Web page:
from keras.layers import Input, Dense
from keras.models import Model

# This returns a tensor
inputs = Input(shape=(784,))

# a layer instance is callable on a tensor, and returns a tensor
x = Dense(64, activation='relu')(inputs)
x = Dense(64, activation='relu')(x)
predictions = Dense(10, activation='softmax')(x)

# This creates a model that includes
# the Input layer and three Dense layers
model = Model(inputs=inputs, outputs=predictions)
model.compile(optimizer='rmsprop',
              loss='categorical_crossentropy',
              metrics=['accuracy'])
model.fit(data, labels)  # starts training

Here, the layers take a more functional form compared to the sequential model. The inputs to each layer are explictly specified and you have access to the output of each layer. This allows you to share the tensors with multiple layers. The functional API also gives you control over the model inputs and outputs as seen above.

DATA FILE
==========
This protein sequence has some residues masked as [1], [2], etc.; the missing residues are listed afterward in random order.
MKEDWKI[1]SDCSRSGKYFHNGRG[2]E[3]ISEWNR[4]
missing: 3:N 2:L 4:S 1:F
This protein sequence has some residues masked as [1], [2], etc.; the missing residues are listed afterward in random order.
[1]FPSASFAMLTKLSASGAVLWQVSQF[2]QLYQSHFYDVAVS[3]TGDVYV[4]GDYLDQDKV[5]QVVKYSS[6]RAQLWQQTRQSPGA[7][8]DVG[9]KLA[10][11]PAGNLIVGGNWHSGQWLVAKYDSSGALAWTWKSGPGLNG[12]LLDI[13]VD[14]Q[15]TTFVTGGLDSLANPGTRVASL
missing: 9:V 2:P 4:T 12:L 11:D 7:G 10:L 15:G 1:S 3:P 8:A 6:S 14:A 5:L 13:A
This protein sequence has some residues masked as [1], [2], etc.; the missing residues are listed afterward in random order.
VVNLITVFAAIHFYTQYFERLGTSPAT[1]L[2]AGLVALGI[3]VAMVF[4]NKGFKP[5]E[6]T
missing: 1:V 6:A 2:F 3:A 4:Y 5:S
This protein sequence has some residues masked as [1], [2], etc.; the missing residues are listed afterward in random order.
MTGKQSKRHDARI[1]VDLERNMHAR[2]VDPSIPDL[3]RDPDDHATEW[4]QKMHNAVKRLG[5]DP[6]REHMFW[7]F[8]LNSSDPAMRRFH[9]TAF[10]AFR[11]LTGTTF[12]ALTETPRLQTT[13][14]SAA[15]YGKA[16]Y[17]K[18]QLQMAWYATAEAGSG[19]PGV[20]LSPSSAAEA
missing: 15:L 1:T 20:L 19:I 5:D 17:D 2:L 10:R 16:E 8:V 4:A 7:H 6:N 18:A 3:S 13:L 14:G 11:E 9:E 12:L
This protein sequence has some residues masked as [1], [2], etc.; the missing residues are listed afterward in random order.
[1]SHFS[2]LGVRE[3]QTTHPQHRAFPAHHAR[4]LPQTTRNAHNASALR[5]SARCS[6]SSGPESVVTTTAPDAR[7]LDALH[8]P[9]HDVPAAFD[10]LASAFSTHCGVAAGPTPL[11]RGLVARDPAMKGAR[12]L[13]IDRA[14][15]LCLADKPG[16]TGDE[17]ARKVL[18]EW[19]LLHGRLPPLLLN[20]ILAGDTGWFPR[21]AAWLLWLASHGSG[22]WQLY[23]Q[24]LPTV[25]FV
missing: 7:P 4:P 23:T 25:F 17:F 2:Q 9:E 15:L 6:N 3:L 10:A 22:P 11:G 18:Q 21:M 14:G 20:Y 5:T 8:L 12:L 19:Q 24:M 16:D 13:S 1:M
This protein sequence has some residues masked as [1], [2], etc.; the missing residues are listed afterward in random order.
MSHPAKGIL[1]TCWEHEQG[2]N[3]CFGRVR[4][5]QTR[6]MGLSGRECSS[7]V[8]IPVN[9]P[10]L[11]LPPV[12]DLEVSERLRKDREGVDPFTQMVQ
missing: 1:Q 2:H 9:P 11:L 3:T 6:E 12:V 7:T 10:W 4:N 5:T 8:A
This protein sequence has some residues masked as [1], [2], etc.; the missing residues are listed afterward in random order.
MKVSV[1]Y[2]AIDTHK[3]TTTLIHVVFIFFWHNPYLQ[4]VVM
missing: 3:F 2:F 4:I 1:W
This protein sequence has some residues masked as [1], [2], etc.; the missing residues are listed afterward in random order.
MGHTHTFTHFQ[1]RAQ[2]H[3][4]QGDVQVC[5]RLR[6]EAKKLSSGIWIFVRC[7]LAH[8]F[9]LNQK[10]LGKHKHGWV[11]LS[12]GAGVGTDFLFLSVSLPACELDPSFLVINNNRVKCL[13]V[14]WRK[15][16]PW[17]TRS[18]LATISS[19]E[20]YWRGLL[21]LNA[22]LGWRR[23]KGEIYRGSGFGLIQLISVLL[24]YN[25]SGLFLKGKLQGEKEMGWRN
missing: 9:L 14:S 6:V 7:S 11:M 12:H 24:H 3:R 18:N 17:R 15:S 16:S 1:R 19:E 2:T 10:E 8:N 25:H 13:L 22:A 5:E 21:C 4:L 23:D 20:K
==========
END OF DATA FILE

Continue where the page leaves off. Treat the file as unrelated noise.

Keras computational graph

Before we write our custom layers let’s take a closer look at the internals of Keras computational graph. Keras has its own graph which is different from that of it’s underlying backend. The Keras topology has 3 key classes that is worth understanding

Custom layers

Despite the wide variety of layers provided by Keras, it is sometimes useful to create your own layers like when you need are trying to implement a new layer architecture or a layer that doesn’t exist in Keras. Custom layers allow you to set up your own transformations and weights for a layer. Remember that if you do not need new weights and require stateless transformations you can use the Lambda layer.

Now let’s see how we can define our custom layers. As of Keras 2.0 there are three functions that needs to be defined for a layer

The build method is called when the model containing the layer is built. This is where you set up the weights of the layer. The input_shape is accepted as an argument to the function.